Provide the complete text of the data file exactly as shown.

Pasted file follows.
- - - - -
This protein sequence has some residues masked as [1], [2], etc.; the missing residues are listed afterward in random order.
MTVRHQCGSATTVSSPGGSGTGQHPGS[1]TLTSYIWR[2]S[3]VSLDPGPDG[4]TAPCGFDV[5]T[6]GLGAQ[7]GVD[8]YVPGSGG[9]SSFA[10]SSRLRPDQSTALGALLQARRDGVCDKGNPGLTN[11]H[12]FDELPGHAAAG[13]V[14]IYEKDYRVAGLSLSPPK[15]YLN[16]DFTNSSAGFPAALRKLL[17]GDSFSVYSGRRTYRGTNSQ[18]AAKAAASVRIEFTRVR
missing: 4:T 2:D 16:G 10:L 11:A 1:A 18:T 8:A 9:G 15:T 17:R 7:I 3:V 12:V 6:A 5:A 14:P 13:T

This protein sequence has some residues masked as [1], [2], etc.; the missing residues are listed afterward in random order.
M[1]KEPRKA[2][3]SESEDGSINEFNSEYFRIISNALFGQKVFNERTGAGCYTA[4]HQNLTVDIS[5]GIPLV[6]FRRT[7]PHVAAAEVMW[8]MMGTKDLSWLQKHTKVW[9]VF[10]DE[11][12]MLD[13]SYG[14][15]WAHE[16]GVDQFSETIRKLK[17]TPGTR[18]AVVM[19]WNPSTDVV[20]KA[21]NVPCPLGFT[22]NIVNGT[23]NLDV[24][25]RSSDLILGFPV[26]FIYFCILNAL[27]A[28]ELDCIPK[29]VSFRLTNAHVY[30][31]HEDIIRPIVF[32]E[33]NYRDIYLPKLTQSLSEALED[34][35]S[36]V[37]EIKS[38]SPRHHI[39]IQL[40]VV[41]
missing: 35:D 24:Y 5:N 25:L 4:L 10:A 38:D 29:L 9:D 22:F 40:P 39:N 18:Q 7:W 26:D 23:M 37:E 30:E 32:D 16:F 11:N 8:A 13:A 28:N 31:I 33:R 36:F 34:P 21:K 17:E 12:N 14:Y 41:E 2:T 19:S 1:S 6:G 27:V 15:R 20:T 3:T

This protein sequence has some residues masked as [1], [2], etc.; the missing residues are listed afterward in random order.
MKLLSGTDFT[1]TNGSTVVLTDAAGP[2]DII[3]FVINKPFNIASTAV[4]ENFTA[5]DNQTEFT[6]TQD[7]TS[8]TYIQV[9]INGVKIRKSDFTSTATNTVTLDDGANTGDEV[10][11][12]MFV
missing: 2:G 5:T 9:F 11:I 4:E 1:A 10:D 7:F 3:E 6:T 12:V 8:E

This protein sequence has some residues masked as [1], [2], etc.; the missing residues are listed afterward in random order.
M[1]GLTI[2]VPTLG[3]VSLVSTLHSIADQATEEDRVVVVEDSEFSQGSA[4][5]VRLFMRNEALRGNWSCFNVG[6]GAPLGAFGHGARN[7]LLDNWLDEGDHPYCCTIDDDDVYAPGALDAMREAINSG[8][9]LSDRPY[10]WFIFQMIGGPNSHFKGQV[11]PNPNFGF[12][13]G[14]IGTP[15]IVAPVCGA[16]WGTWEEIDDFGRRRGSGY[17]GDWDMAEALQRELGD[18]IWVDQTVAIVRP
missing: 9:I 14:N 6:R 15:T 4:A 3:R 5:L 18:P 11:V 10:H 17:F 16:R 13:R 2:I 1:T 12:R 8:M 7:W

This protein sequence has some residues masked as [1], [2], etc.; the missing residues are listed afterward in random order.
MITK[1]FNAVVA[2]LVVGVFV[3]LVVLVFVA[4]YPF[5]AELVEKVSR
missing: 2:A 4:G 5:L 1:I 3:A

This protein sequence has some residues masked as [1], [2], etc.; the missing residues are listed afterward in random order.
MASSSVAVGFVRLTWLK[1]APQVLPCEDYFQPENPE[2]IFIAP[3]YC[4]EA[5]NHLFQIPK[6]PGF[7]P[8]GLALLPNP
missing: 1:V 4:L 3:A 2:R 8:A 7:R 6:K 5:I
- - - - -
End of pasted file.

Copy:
This protein sequence has some residues masked as [1], [2], etc.; the missing residues are listed afterward in random order.
MTVRHQCGSATTVSSPGGSGTGQHPGS[1]TLTSYIWR[2]S[3]VSLDPGPDG[4]TAPCGFDV[5]T[6]GLGAQ[7]GVD[8]YVPGSGG[9]SSFA[10]SSRLRPDQSTALGALLQARRDGVCDKGNPGLTN[11]H[12]FDELPGHAAAG[13]V[14]IYEKDYRVAGLSLSPPK[15]YLN[16]DFTNSSAGFPAALRKLL[17]GDSFSVYSGRRTYRGTNSQ[18]AAKAAASVRIEFTRVR
missing: 4:T 2:D 16:G 10:L 11:A 1:A 18:T 8:A 9:G 15:T 17:R 7:I 3:V 12:V 6:A 5:A 14:P 13:T

This protein sequence has some residues masked as [1], [2], etc.; the missing residues are listed afterward in random order.
M[1]KEPRKA[2][3]SESEDGSINEFNSEYFRIISNALFGQKVFNERTGAGCYTA[4]HQNLTVDIS[5]GIPLV[6]FRRT[7]PHVAAAEVMW[8]MMGTKDLSWLQKHTKVW[9]VF[10]DE[11][12]MLD[13]SYG[14][15]WAHE[16]GVDQFSETIRKLK[17]TPGTR[18]AVVM[19]WNPSTDVV[20]KA[21]NVPCPLGFT[22]NIVNGT[23]NLDV[24][25]RSSDLILGFPV[26]FIYFCILNAL[27]A[28]ELDCIPK[29]VSFRLTNAHVY[30][31]HEDIIRPIVF[32]E[33]NYRDIYLPKLTQSLSEALED[34][35]S[36]V[37]EIKS[38]SPRHHI[39]IQL[40]VV[41]
missing: 35:D 24:Y 5:N 25:L 4:L 10:A 38:D 29:L 9:D 22:F 40:P 39:N 18:Q 7:W 26:D 23:M 37:E 30:E 32:D 16:F 11:N 8:A 13:A 28:N 31:I 33:R 36:F 34:P 21:K 17:E 12:N 14:Y 41:E 2:T 19:S 1:S 6:G 27:V 15:R 20:T 3:T

This protein sequence has some residues masked as [1], [2], etc.; the missing residues are listed afterward in random order.
MKLLSGTDFT[1]TNGSTVVLTDAAGP[2]DII[3]FVINKPFNIASTAV[4]ENFTA[5]DNQTEFT[6]TQD[7]TS[8]TYIQV[9]INGVKIRKSDFTSTATNTVTLDDGANTGDEV[10][11][12]MFV
missing: 2:G 5:T 9:F 11:I 4:E 1:A 10:D 7:F 3:E 6:T 12:V 8:E

This protein sequence has some residues masked as [1], [2], etc.; the missing residues are listed afterward in random order.
M[1]GLTI[2]VPTLG[3]VSLVSTLHSIADQATEEDRVVVVEDSEFSQGSA[4][5]VRLFMRNEALRGNWSCFNVG[6]GAPLGAFGHGARN[7]LLDNWLDEGDHPYCCTIDDDDVYAPGALDAMREAINSG[8][9]LSDRPY[10]WFIFQMIGGPNSHFKGQV[11]PNPNFGF[12][13]G[14]IGTP[15]IVAPVCGA[16]WGTWEEIDDFGRRRGSGY[17]GDWDMAEALQRELGD[18]IWVDQTVAIVRP
missing: 9:I 14:N 6:R 15:T 4:A 3:R 5:L 18:P 11:V 10:H 17:F 16:R 13:R 2:I 1:T 12:R 8:M 7:W

This protein sequence has some residues masked as [1], [2], etc.; the missing residues are listed afterward in random order.
MITK[1]FNAVVA[2]LVVGVFV[3]LVVLVFVA[4]YPF[5]AELVEKVSR
missing: 2:A 4:G 5:L 1:I 3:A

This protein sequence has some residues masked as [1], [2], etc.; the missing residues are listed afterward in random order.
MASSSVAVGFVRLTWLK[1]APQVLPCEDYFQPENPE[2]IFIAP[3]YC[4]EA[5]NHLFQIPK[6]PGF[7]P[8]GLALLPNP
missing: 1:V 4:L 3:A 2:R 8:A 7:R 6:K 5:I